Violating a county burn ban can result in a fine and/or jail time; some counties have stiffer penalties than others. But open burning always has negative effects on our environment, even when we are not living in a tinder box.
Burning household waste and most other types of debris is against Arkansas law. Outdoor burning generates particulate matter, a pollutant that Arkansas must limit in order to meet national air-quality standards. Smoke can lead to health problems for people with asthma and other respiratory ailments and cause eye irritation. Household wastes usually include plastics that emit harmful chemicals such as dioxins into the environment when burned. Burning old pressure-treated wood releases arsenic into the smoke and ash. These chemicals pollute air, water and soil.
There is no state law against on-site burning of yard waste (grass clippings, leaves and limbs) when there is not a burn ban in effect, but it may be illegal in some municipalities. The Arkansas Department of Environmental Quality encourages residents to consider alternatives to burning yard waste because, even though it doesn't release the toxins that some household wastes do, it does release carbon dioxide and can have a negative effect on our air quality. And there is always the risk that fire will get out of control. Debris burning is the leading cause of wildfires in Arkansas, according to Sheila Doughty of the Arkansas Forestry Commission.
Mike Porta, assistant chief of ADEQ's Air Division, said that, although just one person burning yard waste might not cause a serious problem for Arkansans in general, it could create problems for anyone with respiratory disease who might be near the fire. "It could also become a widespread problem if more people start to think, 'I'm just one person; it won't make a big difference in air quality if I burn my grass and leaves,'" he said. "We hope that open burning will be a rare occurrence in Arkansas and that people will consider not only the immediate effects of burning yard waste on our air but also the example they set for others."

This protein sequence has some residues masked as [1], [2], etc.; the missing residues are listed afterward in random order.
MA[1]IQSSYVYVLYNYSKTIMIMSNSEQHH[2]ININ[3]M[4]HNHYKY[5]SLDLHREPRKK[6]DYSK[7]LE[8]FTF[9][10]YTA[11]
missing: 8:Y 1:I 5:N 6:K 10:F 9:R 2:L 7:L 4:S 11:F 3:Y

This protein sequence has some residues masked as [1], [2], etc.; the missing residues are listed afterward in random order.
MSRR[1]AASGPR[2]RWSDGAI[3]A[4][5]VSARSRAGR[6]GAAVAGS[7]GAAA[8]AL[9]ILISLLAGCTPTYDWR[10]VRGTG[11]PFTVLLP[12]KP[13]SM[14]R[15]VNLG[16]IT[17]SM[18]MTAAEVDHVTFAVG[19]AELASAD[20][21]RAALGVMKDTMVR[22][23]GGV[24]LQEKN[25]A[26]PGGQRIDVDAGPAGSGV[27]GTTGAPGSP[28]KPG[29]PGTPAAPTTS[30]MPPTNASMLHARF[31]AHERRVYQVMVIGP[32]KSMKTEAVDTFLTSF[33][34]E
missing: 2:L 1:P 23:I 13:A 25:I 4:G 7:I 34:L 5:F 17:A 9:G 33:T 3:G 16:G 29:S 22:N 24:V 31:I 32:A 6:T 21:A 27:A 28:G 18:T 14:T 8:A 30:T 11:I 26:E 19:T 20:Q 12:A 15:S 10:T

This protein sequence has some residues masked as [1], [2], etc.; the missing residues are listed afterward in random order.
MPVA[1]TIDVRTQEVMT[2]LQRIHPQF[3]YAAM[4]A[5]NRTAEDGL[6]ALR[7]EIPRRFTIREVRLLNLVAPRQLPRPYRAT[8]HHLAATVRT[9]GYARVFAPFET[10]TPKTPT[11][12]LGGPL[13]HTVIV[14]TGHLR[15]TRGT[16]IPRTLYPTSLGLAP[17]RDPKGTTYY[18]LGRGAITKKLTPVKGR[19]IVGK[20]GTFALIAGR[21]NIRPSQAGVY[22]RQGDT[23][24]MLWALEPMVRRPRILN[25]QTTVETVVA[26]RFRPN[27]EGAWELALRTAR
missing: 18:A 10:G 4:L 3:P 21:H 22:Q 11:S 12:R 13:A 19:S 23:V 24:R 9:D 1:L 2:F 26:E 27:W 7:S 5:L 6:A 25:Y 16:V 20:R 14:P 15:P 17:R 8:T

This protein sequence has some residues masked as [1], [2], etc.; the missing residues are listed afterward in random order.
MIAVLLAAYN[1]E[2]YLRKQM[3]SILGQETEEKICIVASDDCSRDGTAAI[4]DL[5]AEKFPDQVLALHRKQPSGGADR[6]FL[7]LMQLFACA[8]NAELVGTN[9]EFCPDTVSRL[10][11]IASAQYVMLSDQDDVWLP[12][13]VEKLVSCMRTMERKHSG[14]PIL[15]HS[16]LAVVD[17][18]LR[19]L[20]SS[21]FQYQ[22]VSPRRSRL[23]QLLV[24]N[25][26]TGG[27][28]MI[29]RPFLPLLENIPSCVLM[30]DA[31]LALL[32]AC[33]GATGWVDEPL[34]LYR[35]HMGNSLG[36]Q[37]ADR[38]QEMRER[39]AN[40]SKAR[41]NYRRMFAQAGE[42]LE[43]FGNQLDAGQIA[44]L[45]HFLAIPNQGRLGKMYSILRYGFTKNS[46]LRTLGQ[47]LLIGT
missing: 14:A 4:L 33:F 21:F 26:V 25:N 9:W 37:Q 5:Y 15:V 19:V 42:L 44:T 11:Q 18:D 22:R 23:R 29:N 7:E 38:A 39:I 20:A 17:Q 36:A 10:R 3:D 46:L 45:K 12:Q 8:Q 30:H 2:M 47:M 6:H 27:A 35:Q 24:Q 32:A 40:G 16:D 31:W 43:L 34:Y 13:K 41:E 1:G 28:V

You can reduce yard waste and labor by setting your mower high, leaving short grass clippings on the lawn to add moisture and nutrients for healthier grass. You can also mow leaves instead of raking them and use excess mulch for shrubs. Clippings and leaves can be composted to enrich garden soil.
Arkansas law bans yard waste from landfills, but some towns pick up yard waste for municipal composting programs. If you don't have curbside garbage and yard waste service, contact your city hall, county judge's office or regional solid waste management district for information on transfer stations or drop-off programs for wastes, recyclables and compostables.
To learn which regional solid waste management district serves your community, click here.
For composting information, go to ADEQ's online brochures and click on the fact sheet series.
Report pollution problems from open burning to ADEQ's Air Division, 501-682-0773.
Report nuisance, fire or safety complaints to your local fire or police department or your local sheriff's office.